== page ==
In conjunction with celebrating its 20 year anniversary, VC firm Creandum, together with Dealroom has released a new report, “European tech ascendancy - Unlocking a continentʼs innovation potential”, revealing that Europe has finally moved into a position to not only challenge the tech industry dominance of the US but has the potential to overtake it within the next 20 years.
Citing that the Europe tech sector is in its best shape ever, the report points to some of the world’s leading companies including Spotify, Klarna, Revolut, Doctolib, and Personio as proof of Europe's place in the world and is poised for even bigger and better things.
Europe as a global tech challenger
According to the report, the European tech ecosystem has grown massively in the last decade to a combined value of approximately $2.5 trillion. Most of this value comes from recent cohorts, which means just one thing – a good position for future growth.
The report also revealed:
- Europe attracts 20% of global VC funding (compared to less than 5% two decades ago) with more than a third of global investments at early-stage.
- The total number of unicorns in Europe has grown 88% compared to the US’ 56% since 2014.
- Today Europe has 514 unicorns, spread out across 65 cities and 25 countries, which is the highest density of unicorn tech hubs of any region in the world.
- The European startup ecosystem is now increasingly distributed as the last decade has proven that great tech companies can come from anywhere.
- Across Creandum’s European portfolio, 20 companies have become unicorns including Depop, iZettle, and Pleo, and more than 60 new startups have been built by alumni from Creandum-backed unicorns Spotify (32) and Klarna (31).
Dominance and leadership across emerging sectors
Europe has created some world-leading companies, specifically in sectors that received the most funding globally over the past 20 years, including Fintech, Digital Health, and Enterprise software.
Names worth mentioning include fintech companies Adyen, Revolut, Klarna, Pleo, and iZettle, digital health companies Kry and Doctolib, enterprise software companies like Factorial, Personio, UiPath, and many others.
The report found the fintech, digital health, and climate tech sectors, in which Europe, historically, has been strong, are set to grow even further with generative AI bringing further disruption as it is expected that mass adoption of AI will accelerate innovation and uncover more clusters.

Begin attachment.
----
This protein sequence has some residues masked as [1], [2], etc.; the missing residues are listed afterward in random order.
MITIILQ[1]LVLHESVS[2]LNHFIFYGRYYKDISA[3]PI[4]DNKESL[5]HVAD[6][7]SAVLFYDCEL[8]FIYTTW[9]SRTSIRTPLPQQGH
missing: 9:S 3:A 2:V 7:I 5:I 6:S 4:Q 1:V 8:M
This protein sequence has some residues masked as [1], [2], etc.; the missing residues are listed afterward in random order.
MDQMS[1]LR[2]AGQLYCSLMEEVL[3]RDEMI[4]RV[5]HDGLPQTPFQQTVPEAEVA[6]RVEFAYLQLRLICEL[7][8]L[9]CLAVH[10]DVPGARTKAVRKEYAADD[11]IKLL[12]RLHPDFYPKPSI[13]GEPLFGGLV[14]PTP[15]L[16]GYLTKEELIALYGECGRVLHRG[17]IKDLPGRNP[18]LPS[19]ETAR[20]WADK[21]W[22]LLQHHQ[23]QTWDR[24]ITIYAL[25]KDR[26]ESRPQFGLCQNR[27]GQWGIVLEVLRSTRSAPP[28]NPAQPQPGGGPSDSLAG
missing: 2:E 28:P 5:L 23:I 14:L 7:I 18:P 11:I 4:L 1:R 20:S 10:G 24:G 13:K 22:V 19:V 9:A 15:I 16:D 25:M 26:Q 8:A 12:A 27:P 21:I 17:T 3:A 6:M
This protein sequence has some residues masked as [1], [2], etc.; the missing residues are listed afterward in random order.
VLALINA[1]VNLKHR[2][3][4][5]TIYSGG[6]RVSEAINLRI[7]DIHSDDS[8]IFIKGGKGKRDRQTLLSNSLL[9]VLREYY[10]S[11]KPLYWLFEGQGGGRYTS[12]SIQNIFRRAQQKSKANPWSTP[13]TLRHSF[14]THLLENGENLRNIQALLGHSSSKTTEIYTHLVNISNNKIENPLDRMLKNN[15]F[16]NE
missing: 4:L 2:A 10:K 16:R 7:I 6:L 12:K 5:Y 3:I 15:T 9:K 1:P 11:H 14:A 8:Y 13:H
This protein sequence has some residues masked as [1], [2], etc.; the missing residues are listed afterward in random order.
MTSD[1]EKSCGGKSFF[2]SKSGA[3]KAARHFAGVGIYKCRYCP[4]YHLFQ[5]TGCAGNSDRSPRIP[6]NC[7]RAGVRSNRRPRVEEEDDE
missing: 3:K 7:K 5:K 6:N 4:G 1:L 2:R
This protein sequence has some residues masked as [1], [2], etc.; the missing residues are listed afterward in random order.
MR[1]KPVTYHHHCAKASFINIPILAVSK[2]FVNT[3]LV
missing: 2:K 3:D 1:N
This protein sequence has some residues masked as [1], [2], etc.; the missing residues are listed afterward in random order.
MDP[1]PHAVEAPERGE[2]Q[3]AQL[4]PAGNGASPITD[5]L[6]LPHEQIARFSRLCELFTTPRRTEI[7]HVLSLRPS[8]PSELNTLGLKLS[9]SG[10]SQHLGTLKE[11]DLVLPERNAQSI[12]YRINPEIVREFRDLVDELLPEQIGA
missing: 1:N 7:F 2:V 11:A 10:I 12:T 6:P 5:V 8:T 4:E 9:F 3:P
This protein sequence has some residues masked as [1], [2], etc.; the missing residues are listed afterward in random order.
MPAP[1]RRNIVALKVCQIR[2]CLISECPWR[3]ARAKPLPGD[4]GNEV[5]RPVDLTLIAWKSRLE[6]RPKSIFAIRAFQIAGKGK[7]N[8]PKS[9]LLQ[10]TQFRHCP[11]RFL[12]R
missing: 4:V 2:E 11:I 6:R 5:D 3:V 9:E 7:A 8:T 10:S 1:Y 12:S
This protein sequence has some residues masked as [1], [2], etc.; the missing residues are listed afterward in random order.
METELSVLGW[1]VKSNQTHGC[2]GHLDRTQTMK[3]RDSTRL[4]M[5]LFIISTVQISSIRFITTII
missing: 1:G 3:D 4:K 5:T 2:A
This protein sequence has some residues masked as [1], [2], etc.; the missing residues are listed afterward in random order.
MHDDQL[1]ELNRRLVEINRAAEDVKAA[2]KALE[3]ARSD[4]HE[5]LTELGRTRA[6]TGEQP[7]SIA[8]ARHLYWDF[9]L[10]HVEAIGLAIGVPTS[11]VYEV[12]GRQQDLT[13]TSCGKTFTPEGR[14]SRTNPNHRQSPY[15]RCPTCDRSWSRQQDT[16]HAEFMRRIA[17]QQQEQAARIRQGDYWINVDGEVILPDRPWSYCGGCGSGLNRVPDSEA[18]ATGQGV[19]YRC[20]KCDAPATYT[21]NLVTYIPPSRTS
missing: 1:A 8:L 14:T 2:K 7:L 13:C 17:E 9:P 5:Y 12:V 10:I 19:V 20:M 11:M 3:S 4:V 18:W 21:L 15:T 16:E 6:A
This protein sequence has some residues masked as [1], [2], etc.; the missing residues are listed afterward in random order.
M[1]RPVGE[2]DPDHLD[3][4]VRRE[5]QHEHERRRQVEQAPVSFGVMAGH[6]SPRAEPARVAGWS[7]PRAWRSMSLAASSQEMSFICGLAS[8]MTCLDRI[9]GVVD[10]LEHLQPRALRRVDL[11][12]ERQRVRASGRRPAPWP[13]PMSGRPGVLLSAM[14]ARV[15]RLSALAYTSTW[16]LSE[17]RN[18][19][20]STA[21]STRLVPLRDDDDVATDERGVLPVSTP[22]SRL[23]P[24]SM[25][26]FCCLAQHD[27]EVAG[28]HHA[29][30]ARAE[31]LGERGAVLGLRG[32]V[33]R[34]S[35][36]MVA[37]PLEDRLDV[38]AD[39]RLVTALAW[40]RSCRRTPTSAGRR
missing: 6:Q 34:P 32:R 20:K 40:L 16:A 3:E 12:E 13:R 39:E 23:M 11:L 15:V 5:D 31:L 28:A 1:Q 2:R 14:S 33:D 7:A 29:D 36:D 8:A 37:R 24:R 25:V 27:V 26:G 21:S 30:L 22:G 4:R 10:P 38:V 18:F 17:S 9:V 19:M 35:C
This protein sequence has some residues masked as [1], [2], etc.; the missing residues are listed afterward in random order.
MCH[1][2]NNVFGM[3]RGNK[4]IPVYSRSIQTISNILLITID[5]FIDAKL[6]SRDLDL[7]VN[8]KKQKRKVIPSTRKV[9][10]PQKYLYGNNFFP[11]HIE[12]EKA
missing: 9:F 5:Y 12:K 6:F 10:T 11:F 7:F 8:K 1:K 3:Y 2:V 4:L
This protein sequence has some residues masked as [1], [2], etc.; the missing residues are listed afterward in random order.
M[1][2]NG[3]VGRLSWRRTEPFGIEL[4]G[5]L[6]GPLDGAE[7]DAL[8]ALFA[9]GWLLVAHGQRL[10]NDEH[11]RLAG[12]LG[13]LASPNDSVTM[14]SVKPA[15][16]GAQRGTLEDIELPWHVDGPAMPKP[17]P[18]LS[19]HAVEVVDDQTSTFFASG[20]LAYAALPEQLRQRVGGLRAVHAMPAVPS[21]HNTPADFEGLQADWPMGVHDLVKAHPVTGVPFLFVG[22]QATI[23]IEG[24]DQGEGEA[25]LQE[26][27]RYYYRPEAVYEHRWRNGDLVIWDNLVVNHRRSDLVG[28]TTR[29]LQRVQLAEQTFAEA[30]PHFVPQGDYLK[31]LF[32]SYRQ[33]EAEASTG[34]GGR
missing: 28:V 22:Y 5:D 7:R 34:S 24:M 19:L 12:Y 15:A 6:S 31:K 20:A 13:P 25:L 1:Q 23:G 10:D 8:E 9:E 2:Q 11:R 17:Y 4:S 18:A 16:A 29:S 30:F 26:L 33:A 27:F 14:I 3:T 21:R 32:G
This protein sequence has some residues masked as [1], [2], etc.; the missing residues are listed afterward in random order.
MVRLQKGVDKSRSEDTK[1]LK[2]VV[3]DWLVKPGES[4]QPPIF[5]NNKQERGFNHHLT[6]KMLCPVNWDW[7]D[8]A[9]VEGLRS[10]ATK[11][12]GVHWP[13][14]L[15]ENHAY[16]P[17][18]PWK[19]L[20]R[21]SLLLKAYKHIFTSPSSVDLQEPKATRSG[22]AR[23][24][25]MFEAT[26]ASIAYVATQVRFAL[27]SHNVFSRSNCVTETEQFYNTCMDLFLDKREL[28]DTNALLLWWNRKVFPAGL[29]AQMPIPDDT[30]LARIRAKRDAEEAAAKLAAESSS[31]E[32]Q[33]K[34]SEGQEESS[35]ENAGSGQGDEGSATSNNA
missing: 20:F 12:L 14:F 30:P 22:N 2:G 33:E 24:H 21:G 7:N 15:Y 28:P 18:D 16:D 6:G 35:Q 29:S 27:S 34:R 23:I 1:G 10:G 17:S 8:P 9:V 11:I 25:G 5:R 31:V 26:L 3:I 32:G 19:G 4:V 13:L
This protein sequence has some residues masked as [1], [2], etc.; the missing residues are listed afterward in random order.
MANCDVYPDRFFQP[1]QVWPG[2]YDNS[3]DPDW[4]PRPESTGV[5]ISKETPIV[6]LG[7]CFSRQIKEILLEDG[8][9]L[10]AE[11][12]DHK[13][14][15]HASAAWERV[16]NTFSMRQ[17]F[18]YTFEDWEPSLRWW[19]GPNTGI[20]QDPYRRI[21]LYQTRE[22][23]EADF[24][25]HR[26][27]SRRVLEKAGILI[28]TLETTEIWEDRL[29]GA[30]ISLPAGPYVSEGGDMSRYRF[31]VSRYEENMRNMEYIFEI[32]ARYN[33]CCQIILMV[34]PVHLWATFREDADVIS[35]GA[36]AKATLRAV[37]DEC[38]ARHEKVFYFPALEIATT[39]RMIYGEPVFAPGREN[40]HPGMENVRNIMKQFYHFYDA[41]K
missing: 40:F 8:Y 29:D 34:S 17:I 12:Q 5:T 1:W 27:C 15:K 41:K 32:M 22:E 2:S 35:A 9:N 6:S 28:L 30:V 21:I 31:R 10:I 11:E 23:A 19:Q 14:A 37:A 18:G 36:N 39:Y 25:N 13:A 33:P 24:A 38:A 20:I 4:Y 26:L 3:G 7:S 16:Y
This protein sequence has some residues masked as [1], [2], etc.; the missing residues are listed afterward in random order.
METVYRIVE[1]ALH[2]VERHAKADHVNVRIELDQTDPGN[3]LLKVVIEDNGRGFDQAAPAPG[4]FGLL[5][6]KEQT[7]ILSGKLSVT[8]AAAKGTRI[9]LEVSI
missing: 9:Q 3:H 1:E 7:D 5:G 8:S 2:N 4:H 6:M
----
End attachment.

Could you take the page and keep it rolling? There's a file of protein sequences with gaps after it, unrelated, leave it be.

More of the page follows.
The speed of this new technology cycle once again demonstrates that innovation is unpredictable and requires openness and rapid adoption.
- New sectors have emerged in the last year including Climate Tech, Quantum Computing, and Health, where Europe makes up to one-third of global funding.
- 22% of total European funding is going into climate tech in 2023 compared to 7% for the US (where electrification accounts for half of climate tech investment in Europe).
What to expect in the next 20 years?
A strong and growing VC network has had a huge and significant impact on Europe’s tech sector, as it increased the amount of capital raised by 100x in the last 20 years.
Creandum alone has raised over $1.7 billion in that time, and its portfolio has gone on to raise $16.5 billion with portfolio companies employing 46,000 people in 35 HQ cities.
There are some encouraging facts that can lead us to the conclusion that in the next decade or two, Europe will show a continuous but also notable growth of the tech ecosystem.
- Science clusters are well positioned to lead in frontier tech development and more than half of the worldʼs top science clusters on emerging technologies are in Europe.
- As the climate transition is poised to transform industries that currently account for at least 25-30% of global GDP, Europe’s strength lies in this sector and presents a huge opportunity in the future.
- Huge potential remains for the transformation of many largely undisrupted, “traditional” industries, such as Real Estate, Education, and Insurance as well as consumer segments such as Food, Travel and Fashion which have seen very little VC funding compared to their large market size.
- Also, with generative AI now a focus for all companies, European companies are projected to see VC investment in this area 10x higher this year than in 2020.
"In just 20 years, Europe has gone from being an outsider to a global challenger. We’re confident that in the next 20 years, Europe can take the lead in emerging tech sectors, including digital health, climate tech, fintech and AI, that are critical to our economies and lives” commented Staffan Helgesson, General Partner at Creandum.
“For the past 20 years, our overriding ambition has been to back the best entrepreneurs and the great thing about Europe is that successful companies can come from anywhere. We have seen first-hand with companies like Spotify, which became a global category leader headquartered in Europe, how software has been a catalyst for disruption and as the ambitions of the next generation of founders get bigger, we expect to see even more great global tech companies created here.”